Written those many years ago, the poem, And Death Shall Have No Dominion carries a look into the ways in which death controls mankind and the fact that even though it is powerful, it cannot control everything. It seems to have been the sole belief of Thomas as a poet that mankind has the power to stand up against death and its evils, to stand up again unified in the aftermath. All that is lost before the advent of death is soon regained, for most of the ties that bound the people together before it came actually never fray; families stay families even after death, and entire communities rally together to collect the pieces scattered by death in its many forms.

Faced with the threat of a plague, a close reading of Dylan Thomas’s poem engenders a spirit of hope that this too shall come to pass, and that none of the cloth that makes the fabric of our society shall be frayed. We may be scathed by the statistics and the death toll, but then the waiting for the virus to strike shall not break our spirits. In the spirit of the James Shirley masterpiece The Glories of our Blood and State the poem proclaims:
And death shall have no dominion.
Dead man naked they shall be one
With the man in the wind and the west moon;
When their bones are picked clean and the clean bones gone,
They shall have stars at elbow and foot;
Though they go mad they shall be sane,

Though they sink through the sea they shall rise again;
Though lovers be lost love shall not;
And death shall have no dominion.

It is true that fear mongers are on the loose, and every state is going through a closing down; this has in the words of the Ecclesiastes (1:9) been seen before, will be seen again. In the words of the Ecclesiast, “What has been will be again, what has been done will be done again; there is nothing new under the sun.” Thomas’s poetry refuses to give in to death, and his villanelle to his father Do not go gentle into that night, a call to the living not to give in to the temptation to give up on life.

Imminent death has the tendency to leave people anxious, and it takes the words of encouragement from a man or woman gifted with words to bring things back into perspective. Like patients with trypanophobia waiting for the needle’s prick with cringed insides, we wait for the advent of the Coronavirus. I guess we should wait for the day after tomorrow when the virus is gone. Like Dylan Thomas we should be singing a song of rage against the virus:
And you, my father, there on the sad height,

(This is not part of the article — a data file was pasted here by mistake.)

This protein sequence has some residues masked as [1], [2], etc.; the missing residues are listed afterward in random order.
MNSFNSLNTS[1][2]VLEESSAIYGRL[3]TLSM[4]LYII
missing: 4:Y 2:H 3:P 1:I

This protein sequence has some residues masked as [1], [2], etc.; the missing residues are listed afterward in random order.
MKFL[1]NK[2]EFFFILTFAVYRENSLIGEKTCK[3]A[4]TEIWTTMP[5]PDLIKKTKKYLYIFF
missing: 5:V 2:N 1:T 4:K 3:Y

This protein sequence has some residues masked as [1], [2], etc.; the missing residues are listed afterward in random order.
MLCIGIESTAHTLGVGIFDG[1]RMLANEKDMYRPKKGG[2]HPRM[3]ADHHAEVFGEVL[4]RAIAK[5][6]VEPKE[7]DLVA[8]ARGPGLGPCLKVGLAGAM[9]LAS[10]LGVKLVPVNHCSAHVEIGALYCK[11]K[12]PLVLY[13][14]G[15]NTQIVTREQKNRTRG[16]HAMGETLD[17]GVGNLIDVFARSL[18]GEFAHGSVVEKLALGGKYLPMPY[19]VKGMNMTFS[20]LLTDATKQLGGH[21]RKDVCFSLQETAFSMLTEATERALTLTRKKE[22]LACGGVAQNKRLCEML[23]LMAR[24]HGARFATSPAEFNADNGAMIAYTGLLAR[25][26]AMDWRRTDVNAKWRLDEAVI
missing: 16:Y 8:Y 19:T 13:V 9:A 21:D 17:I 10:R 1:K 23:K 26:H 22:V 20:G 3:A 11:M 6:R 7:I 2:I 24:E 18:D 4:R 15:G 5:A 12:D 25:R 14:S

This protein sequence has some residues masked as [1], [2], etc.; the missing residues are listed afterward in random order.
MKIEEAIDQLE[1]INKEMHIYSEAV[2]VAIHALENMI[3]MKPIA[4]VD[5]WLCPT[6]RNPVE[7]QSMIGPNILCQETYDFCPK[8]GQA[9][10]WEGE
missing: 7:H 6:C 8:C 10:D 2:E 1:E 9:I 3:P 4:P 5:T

Curse, bless, me now with your fierce tears, I pray.
Do not go gentle into that good night.
Rage, rage against the dying of the light.

Thomas justifies the improbability of the supernatural incidents in his poetry and in this manner manages to achieve an immediate accessibility to the reader’s subconscious. Those readers whose imagination is quick to grasp the gist of the creativity can only do so because the poet allows them room through usage of imagery and other stylistic devices. Dylan Thomas in his poetry appeals to Man’s suppressed self by exploring and exposing the hero’s “naked desire.”

Through this, he seeks to cast light on the realm of the unconscious, in this manner bringing it to the conscious level. In October 1934, he had personally stated that, “Whatever is hidden should be naked. To be stripped of darkness is to be clean, to strip of darkness is to make clean. Poetry, recording the stripping of the individual darkness, must, inevitably, cast light upon what has been hidden for too long, and by so doing, make clean the naked exposure.” We should have been enlightened before the disease got out of control as to what it really entailed, its nakedness should have been put before the world.

In his essay “The Religious Poet,” W. S. Merwin defines the religious artist as the one who perceives in the universe a force of love or creation which is more divine than either man or the world, and a force of death or destruction which is more terrible than man or the world.
“Although his ultimate vision is the tragic one of creation through suffering, his ultimate sense will be of joy. For in the act of love, the central act of creation, he will see the force of love, in man and the world, emerge inextricably and mysteriously with the force of death, and yet from this union new creation is born through suffering.”

Great cities fell to rubble in the course of the World Wars; they were rebuilt to their former glory in the years following the end of the war. Our health systems are now globally revealed to be a mish-mash of half-hashed plans, but the advent of the Coronavirus will perhaps help us to come out the other side better organised. Always secluded to the poorest corners of societies across the globe, it is up to the authors of this here world to wake up to the realities of the type of media that spreads hopelessness. I guess that for a while we should learn to be like Dylan Thomas and let the beauty of our words inspire others to be more courageous in the face of impending doom.

It was just an idea that one should write when one began to do so those many years ago, the purpose was not known yet, the objective was absent, and the goal was understood only in terms of readers that would make me the writer rich by buying the books I wrote. Honourable in a childish sort of way it was, though very far from the description given by Dylan Thomas on the purpose of his works:

The idea that I write a piece, a play, an impression for voices, an entertainment out of the town I live in, and to write it simply and warmly and comically, with lots of movement and varieties of moods, so that, at many levels, through sight and speech, description and dialogue, evocation and parody, you come to know the town as an inhabitant of it.
We have to lean in close and stick together and present the reality of what is unfolding as it is, unless we want to create an illusion of progress as per the words of the politicians in the early days of the flu virus outbreak. We have lost battles and wars against different anomalies of character simply because we had the wrong messengers, verbose as politicians, loquacious as lawyers, dilly-dallying as doctors and ranting as preachers. We need to be poetic about this one this time around. If we are to live.

Tšepiso S. Mothibi